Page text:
From Mindfulness to Heartfulness 3 ~ Wonderful Awe

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This topic contains 1 reply, has 2 voices, and was last updated by  Jules 1 week, 3 days ago.

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  • #2388

    In Part One we stopped to take a look at mindfulness and in Part Two we found many different ways of understanding what mindfulness is.

    We considered different forms of consciousness that can be considered mindful. What, however, of yet other forms of consciousness such as sleep or day dreaming? Are they mindful? What is not mindful? And among the things that are not mindful, are there any that are really never ever useful? We certainly could not do without sleep and eliminating day dreaming completely would not only be extremely difficult but also unwise. It is the root of much creativity.

    Much of the modern attachment to the idea of mindfulness seems to flow from an over-valuation of conscious awareness at the expense of unconscious process, yet in the whole economy of the mind, unconscious process is by far the greater and more essential part, conscious awareness being, as it were, only the tip of the iceberg showing above the water line. Trying to expand consciousness in this sense of conscious awareness is attempting the impossible, like trying to get the iceberg to ride higher in the water.

    Actually if a new part of the iceberg comes into view some other part disappears beneath the waves. There is a natural limit to what one can hold in awareness and turning attention to one thing throws other things into darkness. Much of the stress relieving effect of simple mindfulness exercises is due to this fact. They distract attention away from worries and anxieties. The worrying realities are still there, but no longer in awareness, at least for the period of the exercise. Such periods of rest from anxiety are certainly valuable, but they do not constitute a deep solution.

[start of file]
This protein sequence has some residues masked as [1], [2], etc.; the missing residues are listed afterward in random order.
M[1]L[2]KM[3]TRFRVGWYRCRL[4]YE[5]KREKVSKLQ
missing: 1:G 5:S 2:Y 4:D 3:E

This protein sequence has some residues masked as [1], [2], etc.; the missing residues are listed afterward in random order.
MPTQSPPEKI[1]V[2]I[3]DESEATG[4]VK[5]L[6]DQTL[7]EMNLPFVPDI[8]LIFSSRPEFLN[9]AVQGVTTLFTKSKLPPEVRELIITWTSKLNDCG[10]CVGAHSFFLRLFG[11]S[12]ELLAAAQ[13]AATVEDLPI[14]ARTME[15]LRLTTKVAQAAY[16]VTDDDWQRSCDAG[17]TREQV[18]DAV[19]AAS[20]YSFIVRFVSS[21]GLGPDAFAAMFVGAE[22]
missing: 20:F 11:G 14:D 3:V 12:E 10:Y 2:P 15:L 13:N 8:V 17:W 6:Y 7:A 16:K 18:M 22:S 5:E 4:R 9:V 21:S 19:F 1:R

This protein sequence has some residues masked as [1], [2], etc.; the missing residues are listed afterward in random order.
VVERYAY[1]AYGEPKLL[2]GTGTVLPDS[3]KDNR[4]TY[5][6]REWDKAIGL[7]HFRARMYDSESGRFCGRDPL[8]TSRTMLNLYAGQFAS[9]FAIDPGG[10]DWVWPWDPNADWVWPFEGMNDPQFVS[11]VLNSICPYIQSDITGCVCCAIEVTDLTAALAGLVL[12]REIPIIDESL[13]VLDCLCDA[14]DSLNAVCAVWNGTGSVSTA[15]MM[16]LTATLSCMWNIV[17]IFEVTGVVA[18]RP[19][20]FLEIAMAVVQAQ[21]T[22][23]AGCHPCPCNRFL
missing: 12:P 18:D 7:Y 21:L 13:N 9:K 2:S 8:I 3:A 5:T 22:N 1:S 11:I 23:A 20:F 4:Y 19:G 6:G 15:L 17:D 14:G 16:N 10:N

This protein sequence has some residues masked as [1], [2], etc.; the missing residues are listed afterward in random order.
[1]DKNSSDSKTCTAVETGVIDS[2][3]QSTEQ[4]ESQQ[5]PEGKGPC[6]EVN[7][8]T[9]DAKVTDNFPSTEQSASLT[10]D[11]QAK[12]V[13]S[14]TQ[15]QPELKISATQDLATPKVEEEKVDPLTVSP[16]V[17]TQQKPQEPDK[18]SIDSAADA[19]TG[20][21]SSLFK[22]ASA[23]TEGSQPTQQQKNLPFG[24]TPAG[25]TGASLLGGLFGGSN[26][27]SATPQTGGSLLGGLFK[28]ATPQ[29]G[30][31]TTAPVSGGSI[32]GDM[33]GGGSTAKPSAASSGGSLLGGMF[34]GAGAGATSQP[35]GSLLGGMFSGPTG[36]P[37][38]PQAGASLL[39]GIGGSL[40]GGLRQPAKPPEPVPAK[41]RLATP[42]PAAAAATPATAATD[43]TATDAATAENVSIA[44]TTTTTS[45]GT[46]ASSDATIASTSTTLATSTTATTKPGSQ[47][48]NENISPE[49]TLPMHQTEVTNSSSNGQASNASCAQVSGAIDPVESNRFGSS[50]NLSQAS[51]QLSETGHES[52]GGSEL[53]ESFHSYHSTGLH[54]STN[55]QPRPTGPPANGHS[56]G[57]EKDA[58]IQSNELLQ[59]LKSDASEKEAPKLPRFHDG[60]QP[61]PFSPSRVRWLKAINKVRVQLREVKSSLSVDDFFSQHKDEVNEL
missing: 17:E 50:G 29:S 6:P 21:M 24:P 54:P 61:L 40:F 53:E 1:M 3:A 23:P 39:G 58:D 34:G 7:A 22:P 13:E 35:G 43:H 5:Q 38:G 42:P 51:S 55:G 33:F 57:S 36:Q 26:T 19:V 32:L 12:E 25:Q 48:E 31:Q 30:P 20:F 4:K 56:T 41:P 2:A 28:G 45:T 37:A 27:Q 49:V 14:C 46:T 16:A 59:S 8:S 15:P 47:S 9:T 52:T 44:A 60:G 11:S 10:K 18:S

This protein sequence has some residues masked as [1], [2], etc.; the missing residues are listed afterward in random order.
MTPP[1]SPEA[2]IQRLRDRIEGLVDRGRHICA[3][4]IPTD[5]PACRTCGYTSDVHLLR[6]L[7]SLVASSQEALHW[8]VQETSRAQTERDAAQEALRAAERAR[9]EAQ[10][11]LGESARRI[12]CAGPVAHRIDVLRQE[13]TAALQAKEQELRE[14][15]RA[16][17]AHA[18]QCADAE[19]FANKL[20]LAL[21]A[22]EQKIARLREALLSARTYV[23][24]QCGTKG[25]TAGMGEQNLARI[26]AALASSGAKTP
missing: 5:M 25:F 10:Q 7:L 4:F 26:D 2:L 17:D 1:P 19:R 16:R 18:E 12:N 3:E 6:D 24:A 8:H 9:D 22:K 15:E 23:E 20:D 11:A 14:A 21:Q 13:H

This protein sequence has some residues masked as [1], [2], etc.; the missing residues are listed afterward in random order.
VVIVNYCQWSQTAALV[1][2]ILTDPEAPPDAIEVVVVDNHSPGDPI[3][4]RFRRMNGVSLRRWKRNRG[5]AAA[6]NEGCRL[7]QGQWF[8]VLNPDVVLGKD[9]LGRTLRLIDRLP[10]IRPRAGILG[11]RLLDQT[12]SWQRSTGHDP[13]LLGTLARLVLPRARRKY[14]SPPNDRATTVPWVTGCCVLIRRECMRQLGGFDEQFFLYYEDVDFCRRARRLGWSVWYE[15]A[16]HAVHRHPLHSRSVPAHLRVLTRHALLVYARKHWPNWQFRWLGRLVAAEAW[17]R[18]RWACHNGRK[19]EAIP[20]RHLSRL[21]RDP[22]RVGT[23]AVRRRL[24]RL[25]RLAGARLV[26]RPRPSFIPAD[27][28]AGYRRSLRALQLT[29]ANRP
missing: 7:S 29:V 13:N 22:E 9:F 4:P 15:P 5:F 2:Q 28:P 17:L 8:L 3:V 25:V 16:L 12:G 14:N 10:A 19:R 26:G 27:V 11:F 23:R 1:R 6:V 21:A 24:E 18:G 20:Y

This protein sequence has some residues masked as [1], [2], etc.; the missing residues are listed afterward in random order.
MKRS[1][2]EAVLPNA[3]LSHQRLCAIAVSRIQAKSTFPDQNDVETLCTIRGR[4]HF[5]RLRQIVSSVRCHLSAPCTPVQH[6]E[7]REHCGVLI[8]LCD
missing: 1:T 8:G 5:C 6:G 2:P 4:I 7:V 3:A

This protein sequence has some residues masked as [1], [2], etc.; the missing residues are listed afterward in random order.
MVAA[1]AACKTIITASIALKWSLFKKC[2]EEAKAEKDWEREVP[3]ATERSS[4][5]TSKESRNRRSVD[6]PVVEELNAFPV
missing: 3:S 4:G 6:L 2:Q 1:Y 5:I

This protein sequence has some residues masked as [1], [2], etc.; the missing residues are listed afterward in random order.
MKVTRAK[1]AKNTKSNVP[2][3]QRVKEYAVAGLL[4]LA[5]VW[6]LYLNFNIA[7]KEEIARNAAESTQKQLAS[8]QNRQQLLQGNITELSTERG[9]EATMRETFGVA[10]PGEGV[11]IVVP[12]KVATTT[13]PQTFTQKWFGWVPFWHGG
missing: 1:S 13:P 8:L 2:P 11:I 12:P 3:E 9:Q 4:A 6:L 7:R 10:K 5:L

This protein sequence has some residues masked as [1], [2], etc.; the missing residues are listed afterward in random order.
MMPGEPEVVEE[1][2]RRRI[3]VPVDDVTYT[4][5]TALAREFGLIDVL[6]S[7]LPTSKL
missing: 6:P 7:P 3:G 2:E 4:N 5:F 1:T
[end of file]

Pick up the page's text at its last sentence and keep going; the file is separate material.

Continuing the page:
Actually the deep mind functions pretty well without our interference. What we have to learn is not so much how to control it as how to trust it and cherish it. It remains dark to our consciousness, and if we want conscious deliberate control, this can seem problematic, but, in fact, the deep mind is already looking after us and doing a good job.

    When we considered mindfulness as mind fullness, we were considering the spiritual practice of filling the mind with good things, but we can also consider what the mind is already full of. Spiritual practice can well begin with some kind of stocktake. When we attempt this, however, we realise that our minds seem bottomless, containing many more things than we shall ever be able to access at will, yet which can be triggered by adventitious circumstances or events. We can never know ourselves completely and we are often taken by surprise as memories surface, emotions arise, and ideas come into the mind as we respond to the concatenation of daily life occurrences.

    In the same way as we can never completely plumb the depth of our inner space, so we can never know the full extent of outer space either. We live in a universe of wonders that stretches well beyond our horizon Walk out at night and look at the stars. One naturally responds to the vastness and beauty. Somehow it is reflected deeply within ourselves. We feed the deep mind better by opening ourselves to the vast mystery, than by holding the reins too tightly. When we exhaust ourselves, Nature refreshes us,

    The over-emphasis upon conscious awareness is a craving for control. Much of life is ayatana – uncontrollable – and that is not bad. Whilest it is true that we have great resources of will and wit, it is also just as true that we are vulnerable and weak, tiny mortal beings facing of a vast and mysterious cosmos, both outer and inner.

    We learn some self-control, but of far greater importance is the capacity to wonder and marvel at the immensity of the mystery. This wonderment can fill the mind and spirit and underpins the whole of our spiritual life. When we stop and stare, we do so in awe. When we see deeply, it is to see the wonder of things. When we are in the flow, it is a wonderful thing in itself. When one’s mind is full of perennial wisdom, the ground of that wisdom is surely such a capacity for awe. This is the original mind that effaces the artificially constructed self.

    So there are many diverse forms of mindfulness, yet permeating them all is the sense of awe that is the root of all religious experience. I will talk further about how one particular way in which this sense of awe has been spelt out in Buddhism teaching in the next section.

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  • #2390

    Jules
    Participant

    I have enjoyed reading the three articles (so far) on mindfulness and mind fullness.

    Thank you, Jules

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